I'll never really get over rolling my eyes about some of McQueen's miscalculations: the transparent, desperately "offensive" "provocations" of the spray paint collection or the "Highland Rape" gross-out fest; no one cares if it was a conceptual Scotland- the models wore tattered gowns, after all. I dredge up the old shit only to applaud the passing of time and its tendency to smooth out even the most obnoxious of Les Enfants Terribles. Or in this case, the quintessential "Pink Sheep" of the fold.
Today's McQueen is less about cheap, annoyingly tawdry gimmicks and more about, like Viktor & Rolf, presenting theatrical runways shows of knockout clothes that are romantic and nostalgic, yet fully and resolutely modern. The only gimmick was (and deserved to be) well-received: a hologram of a Lady-of-the-Lake-esque Kate Moss floating in a glass pyramid in the same dress Daria Werbowy had just modeled. It was great stuff.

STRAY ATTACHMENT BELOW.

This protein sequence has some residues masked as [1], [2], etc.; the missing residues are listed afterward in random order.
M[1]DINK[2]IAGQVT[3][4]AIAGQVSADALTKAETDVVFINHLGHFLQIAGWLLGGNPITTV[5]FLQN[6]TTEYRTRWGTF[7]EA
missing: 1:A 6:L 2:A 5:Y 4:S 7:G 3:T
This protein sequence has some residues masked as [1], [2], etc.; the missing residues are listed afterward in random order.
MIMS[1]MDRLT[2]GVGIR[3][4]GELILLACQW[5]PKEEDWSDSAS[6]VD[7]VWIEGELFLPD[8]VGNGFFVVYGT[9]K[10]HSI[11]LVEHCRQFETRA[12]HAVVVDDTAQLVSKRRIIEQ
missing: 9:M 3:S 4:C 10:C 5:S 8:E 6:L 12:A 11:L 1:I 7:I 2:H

It's really great to have an alternative to Couture season, to see ready-to-wear shown to the extreme, yet clearly and easily translatable (the stunning peacock-feather gown, the obvious exception). Ridiculous headgear and Victorian excess was paired with super marketable footwear:
There was just something very coy and wonderfully Moschino about seeing airplanes sitting on top of Maria Dvirnik's head. This is where McQueen excels: making you guess if he's honest-to-God serious about this kind of shit. He's not. Or is. Or whatever, but he's not just going for schlock anymore.
So count me in. I'm a fan of Alexander McQueen, faggot black sheep.